May 16, 2000 Narrow Money—Transactions Money The growth rate of the narrow monetary aggregates picked up in 1999, reflecting the expansion in economic activity and the stabilization of interest rates. The sharp acceleration of the narrow aggregates in recent months suggests buoyant growth in GDP in coming quarters. Signs of a possible rise in inflation are also emerging. Over the longer run, for inflation to remain in the Bank's 1 to 3 per cent target range, the growth of narrow money would have to slow down from its current pace. In 1999, the growth rate of M1 also began to converge with that of the other narrow aggregates, M1+ and M1++. This suggests that the influence of the special factors that have been affecting the growth rate of M1 has diminished. Broad Money—"Store of Value" Household savings represent deferred consumption, and therefore the broad monetary aggregate provides information about future spending and, hence, inflation. In 1999, the very broad measure of money, M2++, grew at much the same rate as it did in 1998. This outcome is in line with inflation remaining in the inflation-control target range over the next couple of years.
May 16, 2000
A Seventeenth-Century Collector's Guide
This volume, as well as the coins, forms part of the National Currency Collection, Bank of Canada, which, in addition to its numismatic holdings, also houses a reference library of more than 8,000 books, pamphlets, periodicals, and catalogues about money and banking.
Photography by James Zagon.
May 15, 2000 A highly credible monetary policy helps to reduce the degree of uncertainty that can surround the objectives of such policy. When the monetary policy pursued by the central bank is credible, the expectations of the public are focused on a target. If the public believes that the Bank will act to bring inflation back to the target, then its expectations will not react so strongly to fluctuating price trends. In turn, fluctuations in inflation, interest rates, output, and employment should be less pronounced than in the absence of such credibility. The adoption of inflation control as a monetary policy objective by some countries has led central banks to take steps to enhance the credibility of monetary policy. For the Bank of Canada, these include * the publication of our Monetary Policy Report each May and November, with formal updates each February and August * the initiation of communications activities across the country * the use of the overnight interest rate as a short-term operating target * the issuing of a press release each time the Bank changes its key rates To date, most of the studies on this topic have concluded that success in keeping inflation within a target range has helped to increase the credibility of Canadian monetary policy. These surveys suggest that expected inflation, which stood at about 5 per cent in 1990, declined to around 2 per cent by 1999 (Chart 1, page 15). Indeed, according to these surveys, for the entire period during which the Bank has had a target range for inflation, expected inflation rates have remained within that range. Inflation expectations have also reacted very little to changes in the total CPI, suggesting that the targets have helped to focus expectations on the target rate and have thus enhanced the credibility of monetary policy (Chart 2, page 16). One particular study shows that the life of collective wage agreements in Canada has been increasing and that the number of such agreements containing cost-of-living adjustment (COLA) clauses has steadily declined. The authors of this study suggest that this may reflect the greater credibility of Canadian monetary policy (Table 1, page 16). The proportion of mortgages with five-year terms is now higher than it was in the mid-1980s, and many financial institutions have been offering 7- to 10-year mortgages. This also suggests that inflation targets have gained credibility.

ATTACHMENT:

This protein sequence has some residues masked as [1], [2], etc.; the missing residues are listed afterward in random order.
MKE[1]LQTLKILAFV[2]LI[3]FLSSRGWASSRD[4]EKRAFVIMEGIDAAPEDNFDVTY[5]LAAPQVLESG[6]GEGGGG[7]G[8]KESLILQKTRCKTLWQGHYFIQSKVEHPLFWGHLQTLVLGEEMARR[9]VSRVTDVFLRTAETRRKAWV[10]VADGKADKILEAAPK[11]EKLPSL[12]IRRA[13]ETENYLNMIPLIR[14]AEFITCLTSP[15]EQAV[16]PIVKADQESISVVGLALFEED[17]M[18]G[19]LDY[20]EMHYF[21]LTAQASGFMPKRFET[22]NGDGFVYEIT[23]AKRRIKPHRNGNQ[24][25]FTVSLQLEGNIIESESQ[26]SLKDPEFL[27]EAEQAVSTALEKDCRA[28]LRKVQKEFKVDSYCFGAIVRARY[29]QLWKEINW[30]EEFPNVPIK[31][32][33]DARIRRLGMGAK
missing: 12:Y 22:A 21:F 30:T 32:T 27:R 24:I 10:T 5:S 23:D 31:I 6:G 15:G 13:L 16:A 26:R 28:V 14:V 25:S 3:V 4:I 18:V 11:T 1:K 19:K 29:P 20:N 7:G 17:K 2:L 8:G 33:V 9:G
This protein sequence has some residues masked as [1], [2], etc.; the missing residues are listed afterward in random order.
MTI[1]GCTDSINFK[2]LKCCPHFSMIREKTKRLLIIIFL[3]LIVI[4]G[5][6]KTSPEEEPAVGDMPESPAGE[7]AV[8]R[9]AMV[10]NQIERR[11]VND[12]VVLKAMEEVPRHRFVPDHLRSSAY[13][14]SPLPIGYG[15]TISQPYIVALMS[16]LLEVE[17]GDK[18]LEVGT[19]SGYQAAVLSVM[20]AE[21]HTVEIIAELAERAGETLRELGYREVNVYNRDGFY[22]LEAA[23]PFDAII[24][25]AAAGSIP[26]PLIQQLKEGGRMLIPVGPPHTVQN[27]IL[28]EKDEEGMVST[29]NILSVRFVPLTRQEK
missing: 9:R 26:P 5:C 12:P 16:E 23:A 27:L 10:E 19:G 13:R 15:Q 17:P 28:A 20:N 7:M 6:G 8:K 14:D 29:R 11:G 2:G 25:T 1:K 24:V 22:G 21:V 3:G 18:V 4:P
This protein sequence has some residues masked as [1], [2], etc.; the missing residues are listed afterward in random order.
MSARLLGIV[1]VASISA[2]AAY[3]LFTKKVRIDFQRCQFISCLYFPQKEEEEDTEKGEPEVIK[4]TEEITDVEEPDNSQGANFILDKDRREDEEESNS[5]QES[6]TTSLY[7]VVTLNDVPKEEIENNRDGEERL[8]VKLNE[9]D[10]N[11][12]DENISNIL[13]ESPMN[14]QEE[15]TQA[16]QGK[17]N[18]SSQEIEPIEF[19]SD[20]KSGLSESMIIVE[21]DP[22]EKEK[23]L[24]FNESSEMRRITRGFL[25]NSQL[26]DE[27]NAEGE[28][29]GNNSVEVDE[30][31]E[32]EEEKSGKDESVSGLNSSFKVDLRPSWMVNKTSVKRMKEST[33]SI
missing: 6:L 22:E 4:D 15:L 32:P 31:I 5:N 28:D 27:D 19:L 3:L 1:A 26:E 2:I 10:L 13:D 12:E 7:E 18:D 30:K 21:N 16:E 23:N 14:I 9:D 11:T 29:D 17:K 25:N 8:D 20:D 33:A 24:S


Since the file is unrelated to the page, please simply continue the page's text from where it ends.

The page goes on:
May 11, 2000 The global economy has shown greater strength than was anticipated at the time of the November Report.